Celebrating women’s leadership in climate action
“Empower women and girls. Empowering women is the single most important way to ensure effective climate action. Women not only have the right to participate in decision-making processes that affect everybody’s lives but have their own specific knowledge of biodiversity and indispensable expertise.” These are the inspiring words of Michelle Bachelet, the UN High Commissioner for Human Rights.
Actively engaging women in decision-making processes on climate action is as important today as it will be 50 years from now. Building this groundwork started ten years ago, at the UNFCCC COP18, where nations agreed that additional efforts were needed to improve women’s participation in international climate policymaking. Recognizing that climate policy is more effective when it addresses the needs of women and men equally, they set a goal for achieving gender balance in the decision-making structures of the UNFCCC and Kyoto Protocol.
There has been positive progress toward meeting these goals, as shown in a report discussed at the most recent climate conference, COP27, held in Sharm El-Sheikh, Egypt in November 2022. Since reporting began in 2013, female representation has increased in 11 out of 17 bodies. In 2022, the representation of women stood at 40 percent or more in 7 of the 17 constituted bodies.
Improvement at the international level is complemented by national, regional, and local efforts to enhance women's leadership and participation in the design and implementation of climate policies, particularly in the agriculture and land use sectors. Women are a vital force in agricultural production, making up approximately 43 percent of the global agricultural labour force, and this percentage varies widely by region and country.
However, women often face significant gender-based barriers to accessing the resources necessary for successful agricultural production, such as land, credit, information, and training. Due to institutionalized discrimination, their leadership skills and knowledge often go untapped in the response to climate change in agriculture. On International Women’s Day 2023, we highlight and celebrate three countries that are working to overcome these barriers with concrete activities at their national, district, and farm levels.
In Thailand, the Ministry of Agriculture and Cooperatives (MoAC) has been updating the Climate Change Action Plan on Agriculture (CCAPA 2023-2027), which supports and accelerates mitigation and adaptation actions. There has been a concerted effort to integrate gender and social inclusion into the CCSA. In the implementation phase, MoAC departments will develop gender mainstreaming and social inclusion responsiveness plans for climate actions in agriculture and land use sectors at national and local levels. These plans will help improve the inclusion of women’s representatives in climate-smart agriculture initiatives.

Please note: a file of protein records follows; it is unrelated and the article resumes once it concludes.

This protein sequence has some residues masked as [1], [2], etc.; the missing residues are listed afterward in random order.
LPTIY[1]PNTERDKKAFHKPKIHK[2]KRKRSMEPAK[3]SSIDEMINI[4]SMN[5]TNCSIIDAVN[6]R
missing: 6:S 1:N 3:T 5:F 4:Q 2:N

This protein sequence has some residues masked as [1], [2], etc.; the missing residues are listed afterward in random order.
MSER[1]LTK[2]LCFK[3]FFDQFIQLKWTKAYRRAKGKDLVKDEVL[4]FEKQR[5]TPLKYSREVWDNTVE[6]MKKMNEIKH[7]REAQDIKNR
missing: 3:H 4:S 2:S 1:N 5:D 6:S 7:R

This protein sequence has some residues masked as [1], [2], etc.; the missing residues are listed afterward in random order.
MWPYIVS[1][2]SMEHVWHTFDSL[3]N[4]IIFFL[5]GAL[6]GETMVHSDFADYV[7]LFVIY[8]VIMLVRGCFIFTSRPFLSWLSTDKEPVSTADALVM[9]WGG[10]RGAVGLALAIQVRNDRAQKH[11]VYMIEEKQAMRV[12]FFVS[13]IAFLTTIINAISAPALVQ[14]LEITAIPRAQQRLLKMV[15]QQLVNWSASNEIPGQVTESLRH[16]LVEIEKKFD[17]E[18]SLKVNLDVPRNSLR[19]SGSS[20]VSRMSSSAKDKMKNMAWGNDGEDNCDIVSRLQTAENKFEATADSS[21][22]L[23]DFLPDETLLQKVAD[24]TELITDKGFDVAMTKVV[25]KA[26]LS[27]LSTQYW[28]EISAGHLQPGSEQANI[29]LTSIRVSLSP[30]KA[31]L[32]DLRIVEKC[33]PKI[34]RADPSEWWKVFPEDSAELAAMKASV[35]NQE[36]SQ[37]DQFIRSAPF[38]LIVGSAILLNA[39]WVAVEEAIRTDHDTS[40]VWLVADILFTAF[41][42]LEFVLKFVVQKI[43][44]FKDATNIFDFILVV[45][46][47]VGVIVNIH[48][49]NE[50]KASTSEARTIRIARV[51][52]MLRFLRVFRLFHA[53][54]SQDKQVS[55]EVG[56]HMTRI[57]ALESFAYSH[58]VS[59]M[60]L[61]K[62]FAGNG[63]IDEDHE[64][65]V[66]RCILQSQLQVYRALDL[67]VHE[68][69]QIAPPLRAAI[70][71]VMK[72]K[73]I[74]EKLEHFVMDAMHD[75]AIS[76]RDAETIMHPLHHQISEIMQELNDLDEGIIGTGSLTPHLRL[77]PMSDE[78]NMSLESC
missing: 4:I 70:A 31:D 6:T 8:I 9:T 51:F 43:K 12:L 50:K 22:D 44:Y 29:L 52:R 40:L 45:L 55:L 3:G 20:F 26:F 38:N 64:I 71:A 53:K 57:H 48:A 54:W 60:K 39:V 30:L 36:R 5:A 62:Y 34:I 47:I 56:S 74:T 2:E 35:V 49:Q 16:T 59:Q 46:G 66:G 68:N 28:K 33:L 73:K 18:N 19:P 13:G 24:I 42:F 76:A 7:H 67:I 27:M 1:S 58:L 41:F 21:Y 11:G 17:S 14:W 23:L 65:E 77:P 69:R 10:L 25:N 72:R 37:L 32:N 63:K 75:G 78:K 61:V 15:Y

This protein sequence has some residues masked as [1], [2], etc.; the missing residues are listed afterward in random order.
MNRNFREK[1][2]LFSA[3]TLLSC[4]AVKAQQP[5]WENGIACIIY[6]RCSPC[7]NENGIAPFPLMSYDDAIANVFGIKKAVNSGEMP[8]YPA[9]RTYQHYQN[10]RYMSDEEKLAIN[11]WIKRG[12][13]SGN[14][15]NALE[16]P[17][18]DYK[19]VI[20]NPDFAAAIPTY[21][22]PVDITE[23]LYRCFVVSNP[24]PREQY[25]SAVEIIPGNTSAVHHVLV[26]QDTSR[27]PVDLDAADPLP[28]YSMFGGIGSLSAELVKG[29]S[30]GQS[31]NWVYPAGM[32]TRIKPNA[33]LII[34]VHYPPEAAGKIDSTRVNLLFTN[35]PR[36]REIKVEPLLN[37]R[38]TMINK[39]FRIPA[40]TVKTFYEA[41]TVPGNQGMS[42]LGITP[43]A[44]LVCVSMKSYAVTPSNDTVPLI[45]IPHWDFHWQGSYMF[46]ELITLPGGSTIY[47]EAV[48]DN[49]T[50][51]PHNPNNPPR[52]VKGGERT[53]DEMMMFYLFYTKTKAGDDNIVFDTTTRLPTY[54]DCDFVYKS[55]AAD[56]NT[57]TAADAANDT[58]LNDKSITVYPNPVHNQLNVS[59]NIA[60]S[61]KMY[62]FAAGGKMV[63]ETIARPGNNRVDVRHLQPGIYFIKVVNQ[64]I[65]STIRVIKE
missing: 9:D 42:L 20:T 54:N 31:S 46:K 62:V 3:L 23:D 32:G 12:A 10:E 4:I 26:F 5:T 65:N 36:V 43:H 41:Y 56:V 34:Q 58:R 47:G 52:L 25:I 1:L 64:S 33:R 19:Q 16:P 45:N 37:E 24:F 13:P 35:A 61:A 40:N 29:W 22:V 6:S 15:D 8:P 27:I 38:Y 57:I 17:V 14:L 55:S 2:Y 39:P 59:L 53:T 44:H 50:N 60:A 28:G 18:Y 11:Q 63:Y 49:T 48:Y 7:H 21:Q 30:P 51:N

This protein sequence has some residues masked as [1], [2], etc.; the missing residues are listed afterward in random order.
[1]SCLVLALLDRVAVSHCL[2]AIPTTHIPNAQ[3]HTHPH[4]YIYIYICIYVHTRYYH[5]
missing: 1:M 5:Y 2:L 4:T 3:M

In Uganda, efforts are underway to support women's participation and leadership in the response to climate change. The national climate action plans, including the updated NDC, Ag-NAP, and Ag-LTS integrate gender and social inclusion issues. Their implementation plans advance an inclusive and gender-responsive approach. District-level planners have received training to study gender dynamics within vulnerable agriculture households in the cattle corridor and are now developing district-level climate plans and indicators that specifically address the diverse needs and priorities of women and men.
In Costa Rica, efforts are being strengthened to reduce emissions, increase the resilience of family farms and improve women’s leadership in the livestock and coffee sector. One of the key activities is the development of a new certification scheme aimed at empowering family farms to adopt sustainable practices and increase their access to markets. The initiative includes targeted trainings for women ranchers, sensitization programs for men, and other support activities to ensure at least 50 women are able to participate and take on leadership roles in their communities, as well as influencing future initiatives with a gender perspective in these sectors.
Taken together these concrete actions and the advancements within the UNFCCC signal a significant shift away from past gender-blind approaches. It shows there is widespread recognition that meeting our climate change goals is only possible with the full, equal, and meaningful participation and leadership of women and girls at all levels of action.
The FAO-UNDP SCALA programme is contributing to the efforts in Thailand, Uganda, and Costa Rica with gender analysis, workshops on gender-responsive planning, and support for inclusive planning processes. It mainstreams gender and social inclusion throughout the work of all 12 SCALA partner countries, in line with the UNDP Gender Equality Strategy 2018-2021 and FAO's Policy on Gender Equality 2020-2030. It also compiles lessons learned to support gender mainstreaming and women’s leadership at the international level in support of the UNFCCC.